The conditions used in the present process will vary with the particular chelating agent present, and with the particular resin being employed. The contacting step is conducted with an acidic solution of copper and the chelating agent in order to weaken the bonds in the copper-chelate. Since many of the waste streams or spent baths produced by industry, are alkaline, the waste solution must often be acidified prior to contacting with the resin. Inorganic acids such as sulphuric acid or hydrochloric acid are preferred. A solution pH of less than about 5.0 is preferred for the contacting step, but this will vary with the particular chelating agent and resin. A solution pH in the range of about 2.0 to 3.0 is more preferably used.

As stated above, in the regeneration step, an acid solution is used, preferably a strong aqueous acid. The desired pH of this solution will vary with the particular resin. For instance, a resin with a bispicolylamine functionality has been found to strongly bind a metal such as copper, and thus such a resin is preferably regenerated with a very strong acid. A 10N solution of sulphuric acid is most preferred. On the other hand, a resin with an N-(2-hydroxypropyl)picolylamine functionality can be regenerated with a weaker acid solution. Aqueous sulphuric acid which is in the range of about 1 to 2N is preferred.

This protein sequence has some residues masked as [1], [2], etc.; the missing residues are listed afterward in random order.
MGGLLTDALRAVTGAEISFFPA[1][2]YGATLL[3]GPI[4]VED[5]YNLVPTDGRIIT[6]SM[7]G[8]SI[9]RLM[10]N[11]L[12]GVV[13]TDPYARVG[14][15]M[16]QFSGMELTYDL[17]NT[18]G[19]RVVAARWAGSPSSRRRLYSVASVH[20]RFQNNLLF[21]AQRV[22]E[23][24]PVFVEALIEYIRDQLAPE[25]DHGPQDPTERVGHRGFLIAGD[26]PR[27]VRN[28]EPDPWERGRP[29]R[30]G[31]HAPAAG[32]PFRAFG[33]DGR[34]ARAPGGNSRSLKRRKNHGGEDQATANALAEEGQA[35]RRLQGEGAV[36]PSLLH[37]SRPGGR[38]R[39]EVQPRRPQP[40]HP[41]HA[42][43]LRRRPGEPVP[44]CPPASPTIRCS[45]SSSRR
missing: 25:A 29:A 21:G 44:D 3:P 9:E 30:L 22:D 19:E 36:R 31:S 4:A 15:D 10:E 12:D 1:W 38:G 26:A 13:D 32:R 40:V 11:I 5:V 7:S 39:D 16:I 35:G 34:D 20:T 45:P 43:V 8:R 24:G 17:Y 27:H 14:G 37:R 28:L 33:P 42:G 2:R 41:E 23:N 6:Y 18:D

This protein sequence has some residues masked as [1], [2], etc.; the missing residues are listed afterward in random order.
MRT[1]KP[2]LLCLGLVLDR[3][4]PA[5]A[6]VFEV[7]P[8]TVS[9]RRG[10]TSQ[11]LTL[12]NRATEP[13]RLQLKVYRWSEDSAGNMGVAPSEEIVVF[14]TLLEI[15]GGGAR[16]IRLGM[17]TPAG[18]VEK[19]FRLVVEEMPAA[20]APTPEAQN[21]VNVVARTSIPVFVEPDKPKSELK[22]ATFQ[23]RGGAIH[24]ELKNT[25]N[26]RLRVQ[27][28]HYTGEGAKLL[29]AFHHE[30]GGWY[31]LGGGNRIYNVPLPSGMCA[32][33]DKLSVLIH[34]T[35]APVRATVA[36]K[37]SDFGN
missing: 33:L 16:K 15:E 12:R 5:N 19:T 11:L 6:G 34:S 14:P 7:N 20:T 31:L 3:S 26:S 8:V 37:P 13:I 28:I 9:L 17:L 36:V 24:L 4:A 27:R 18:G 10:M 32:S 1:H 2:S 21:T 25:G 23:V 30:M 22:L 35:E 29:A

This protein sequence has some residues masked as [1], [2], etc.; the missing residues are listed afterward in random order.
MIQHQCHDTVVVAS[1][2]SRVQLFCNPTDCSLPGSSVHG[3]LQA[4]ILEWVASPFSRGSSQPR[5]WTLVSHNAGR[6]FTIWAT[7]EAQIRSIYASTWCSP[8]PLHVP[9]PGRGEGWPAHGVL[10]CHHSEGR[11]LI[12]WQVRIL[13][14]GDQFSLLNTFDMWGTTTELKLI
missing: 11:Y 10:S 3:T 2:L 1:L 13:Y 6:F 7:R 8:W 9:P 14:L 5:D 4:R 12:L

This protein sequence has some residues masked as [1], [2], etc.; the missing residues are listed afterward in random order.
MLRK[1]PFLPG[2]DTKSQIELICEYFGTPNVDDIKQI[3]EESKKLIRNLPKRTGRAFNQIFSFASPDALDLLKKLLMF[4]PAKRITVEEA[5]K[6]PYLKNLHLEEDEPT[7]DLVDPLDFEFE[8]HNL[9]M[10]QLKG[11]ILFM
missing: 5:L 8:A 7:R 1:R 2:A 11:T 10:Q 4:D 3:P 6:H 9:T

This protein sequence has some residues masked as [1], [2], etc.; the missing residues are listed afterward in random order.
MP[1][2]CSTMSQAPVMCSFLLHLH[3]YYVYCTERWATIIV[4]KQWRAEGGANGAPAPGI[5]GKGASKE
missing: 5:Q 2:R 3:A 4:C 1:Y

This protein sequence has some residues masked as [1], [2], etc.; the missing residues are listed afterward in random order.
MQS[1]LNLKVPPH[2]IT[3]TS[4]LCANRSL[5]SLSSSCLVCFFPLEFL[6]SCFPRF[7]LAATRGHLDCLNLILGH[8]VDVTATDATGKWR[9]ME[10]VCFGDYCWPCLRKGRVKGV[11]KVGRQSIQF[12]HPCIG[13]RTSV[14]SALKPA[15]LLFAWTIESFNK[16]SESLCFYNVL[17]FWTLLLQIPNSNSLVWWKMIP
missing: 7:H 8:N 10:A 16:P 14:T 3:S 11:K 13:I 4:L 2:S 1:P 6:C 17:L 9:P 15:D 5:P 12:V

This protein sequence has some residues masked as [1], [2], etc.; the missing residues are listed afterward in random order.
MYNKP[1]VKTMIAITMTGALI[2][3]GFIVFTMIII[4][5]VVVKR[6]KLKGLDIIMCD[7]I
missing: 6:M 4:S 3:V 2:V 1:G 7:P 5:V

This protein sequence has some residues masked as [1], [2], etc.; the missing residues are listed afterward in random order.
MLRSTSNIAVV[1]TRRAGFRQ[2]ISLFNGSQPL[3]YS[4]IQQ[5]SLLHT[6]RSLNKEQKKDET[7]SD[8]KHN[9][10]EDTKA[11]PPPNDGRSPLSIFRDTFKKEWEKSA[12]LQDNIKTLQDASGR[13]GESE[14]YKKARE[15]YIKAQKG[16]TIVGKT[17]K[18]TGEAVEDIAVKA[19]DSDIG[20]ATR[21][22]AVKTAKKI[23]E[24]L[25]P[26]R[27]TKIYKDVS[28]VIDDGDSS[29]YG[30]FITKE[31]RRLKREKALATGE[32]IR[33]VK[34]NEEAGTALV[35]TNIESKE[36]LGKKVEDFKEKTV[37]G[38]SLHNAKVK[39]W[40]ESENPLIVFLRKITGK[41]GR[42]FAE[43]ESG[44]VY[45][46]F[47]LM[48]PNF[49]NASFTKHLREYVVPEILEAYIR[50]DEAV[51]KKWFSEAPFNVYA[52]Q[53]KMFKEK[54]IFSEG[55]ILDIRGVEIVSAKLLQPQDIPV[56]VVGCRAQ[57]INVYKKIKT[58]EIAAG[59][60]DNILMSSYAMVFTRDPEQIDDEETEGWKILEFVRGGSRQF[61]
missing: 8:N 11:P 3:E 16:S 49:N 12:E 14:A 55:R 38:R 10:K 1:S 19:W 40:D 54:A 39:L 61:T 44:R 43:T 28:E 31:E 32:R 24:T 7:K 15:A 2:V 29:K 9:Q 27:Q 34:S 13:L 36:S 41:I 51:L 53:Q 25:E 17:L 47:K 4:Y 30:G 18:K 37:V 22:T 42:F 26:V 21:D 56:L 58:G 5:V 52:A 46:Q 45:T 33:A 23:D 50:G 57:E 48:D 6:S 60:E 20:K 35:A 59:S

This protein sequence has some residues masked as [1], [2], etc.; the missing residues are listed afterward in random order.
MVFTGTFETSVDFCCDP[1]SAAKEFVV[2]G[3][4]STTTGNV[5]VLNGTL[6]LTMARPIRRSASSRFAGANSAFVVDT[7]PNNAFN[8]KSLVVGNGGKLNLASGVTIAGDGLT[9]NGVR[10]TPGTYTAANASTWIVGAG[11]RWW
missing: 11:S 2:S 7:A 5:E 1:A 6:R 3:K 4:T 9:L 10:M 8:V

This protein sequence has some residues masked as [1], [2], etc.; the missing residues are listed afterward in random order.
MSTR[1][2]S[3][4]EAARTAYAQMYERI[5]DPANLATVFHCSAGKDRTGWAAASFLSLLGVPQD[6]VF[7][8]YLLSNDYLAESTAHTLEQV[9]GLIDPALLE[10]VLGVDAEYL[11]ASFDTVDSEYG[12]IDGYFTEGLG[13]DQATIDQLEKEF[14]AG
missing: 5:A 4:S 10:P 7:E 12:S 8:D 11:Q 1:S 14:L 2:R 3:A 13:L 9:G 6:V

As previously stated, the solution is contacted with the resin under acidic conditions to weaken the bonds between the copper and the chelating agent. These bonds can also be weakened, or can be further weakened, by adding ferric or ferrous iron to the solution. Exemplary iron salts are ferric chloride and ferrous sulphate. As mentioned previously, ferrous iron will be converted to ferric iron with the reduction of the cupric ions. Ferric iron forms a metal chelate with a higher stability constant, K, than the corresponding stability constant of copper, which is to be removed when the chelating agent is of an aminopoly-carboxylic acid-type. (See Table I and Figure I.) Resins having a picolylamine or a pyridyl-imidazole functionally, in accordance with the present invention, will then selectively retain copper, which has the lower stability constant. Iron is removed with the chelating agent in the solution.